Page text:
Words Can Hurt: A Personal Story by Angel Burton

Have you ever heard the phrase “Words can hurt?” There is nothing but truth behind these three little words I’m going to let you in on a personal story.
My name is Angel Burton, some of you may know me, but for those of you who don’t, this is my life story.
At the age of two I was put into foster care. I do not really recall much from then, but what I can remember is the tormenting and the bullying that I endured.
It started in third grade, when all the other kids found out that I was a foster child. I was immediately out-casted and practically shunned. I was different from all the other students. I didn’t have a mom or even a dad. I was a “freak,” or so they called me. I was nine years old and being bullied everyday at school. It sent me into a severe depressive state which sometimes included terrible thoughts.
As I got older the tormenting and the name calling only got worse. Even my teachers treated me differently. By the time I hit fifth grade I thought I had heard it all. I was called a “freak of nature” to an “inbred child.” Fifth grade was the worst year for me. I thought I had finally made some friends, but in all reality it turned out that I hadn’t made any. My so-called friends started telling me that I was “unwanted” and that I would never have a family and that no one loved me. By the middle of my fifth grade year I had finally decided that I’d had enough. I moved foster homes hoping to escape it all. In the next few months that followed I moved foster homes right times. The bullying only got worse with every home I went to. I sank even deeper into my depression.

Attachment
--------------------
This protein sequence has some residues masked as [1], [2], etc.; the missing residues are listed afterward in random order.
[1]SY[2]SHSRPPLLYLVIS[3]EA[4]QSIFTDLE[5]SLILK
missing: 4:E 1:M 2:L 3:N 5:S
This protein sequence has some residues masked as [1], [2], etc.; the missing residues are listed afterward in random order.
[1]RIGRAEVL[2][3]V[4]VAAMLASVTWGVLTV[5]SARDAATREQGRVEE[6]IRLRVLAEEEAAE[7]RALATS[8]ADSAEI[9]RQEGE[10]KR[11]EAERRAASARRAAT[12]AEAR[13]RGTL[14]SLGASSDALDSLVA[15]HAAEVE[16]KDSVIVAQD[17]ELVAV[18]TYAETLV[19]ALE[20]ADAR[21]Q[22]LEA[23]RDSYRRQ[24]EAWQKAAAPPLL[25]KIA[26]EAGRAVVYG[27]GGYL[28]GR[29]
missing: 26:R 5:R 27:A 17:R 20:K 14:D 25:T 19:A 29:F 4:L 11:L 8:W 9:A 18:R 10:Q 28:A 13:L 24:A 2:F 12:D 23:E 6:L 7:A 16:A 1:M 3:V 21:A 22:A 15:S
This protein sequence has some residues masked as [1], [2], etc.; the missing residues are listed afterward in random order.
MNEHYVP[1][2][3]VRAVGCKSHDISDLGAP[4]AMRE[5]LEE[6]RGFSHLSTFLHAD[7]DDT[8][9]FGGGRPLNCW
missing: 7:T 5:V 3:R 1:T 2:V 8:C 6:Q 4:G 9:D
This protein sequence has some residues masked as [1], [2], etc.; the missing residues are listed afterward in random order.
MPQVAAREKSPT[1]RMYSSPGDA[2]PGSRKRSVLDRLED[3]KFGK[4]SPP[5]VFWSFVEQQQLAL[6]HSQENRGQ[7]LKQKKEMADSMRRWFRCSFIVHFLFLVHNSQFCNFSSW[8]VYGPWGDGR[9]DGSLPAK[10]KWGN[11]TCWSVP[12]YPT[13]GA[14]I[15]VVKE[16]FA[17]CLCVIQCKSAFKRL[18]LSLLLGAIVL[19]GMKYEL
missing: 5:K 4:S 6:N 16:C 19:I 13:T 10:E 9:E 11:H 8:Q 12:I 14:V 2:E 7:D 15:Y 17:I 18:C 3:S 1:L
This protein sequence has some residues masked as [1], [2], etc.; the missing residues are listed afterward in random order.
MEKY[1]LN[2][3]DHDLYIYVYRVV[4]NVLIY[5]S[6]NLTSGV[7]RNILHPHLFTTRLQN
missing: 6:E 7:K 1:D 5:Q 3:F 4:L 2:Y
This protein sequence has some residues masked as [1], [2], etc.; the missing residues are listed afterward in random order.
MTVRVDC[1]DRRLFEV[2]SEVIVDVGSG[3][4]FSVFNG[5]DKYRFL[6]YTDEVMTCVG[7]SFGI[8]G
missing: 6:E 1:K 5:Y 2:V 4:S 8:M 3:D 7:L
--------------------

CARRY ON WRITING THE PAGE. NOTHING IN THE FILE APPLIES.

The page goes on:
In 2006, God finally answered the prayer I had been praying for. I met two of the most amazing people in the world. Their names were Sam and Debbie Burton, or as I call them my Momma and Daddy. It took me ten years of moving from foster home to foster home to find them, but eventually I did.

I am now almost eighteen and a senior in high school. I was adopted on February 12, 2007. I am not going to say that the bullying and the tormenting has stopped altogether, because not only would I be lying to you but I would also be lying to myself. I’ve learned that there will always be someone trying to cut you down and make you feel terrible, but you don’t have to take it. Stand tall, look them in the eyes and give them your biggest and brightest smile. You may be different from other people, but that is okay. God didn’t want two of the same people. So, next time that you’re being bullied or that you see someone being bullied, take a stand. You never know just how much it means. And if you are the one bullying someone else, take a step back and look closely into the mirror and ask yourself one simple question. “Would I want to be bullied?”

 

Imboden Live would like to  thank Angel Burton for contributing her story and writing this piece on bullying to share with readers.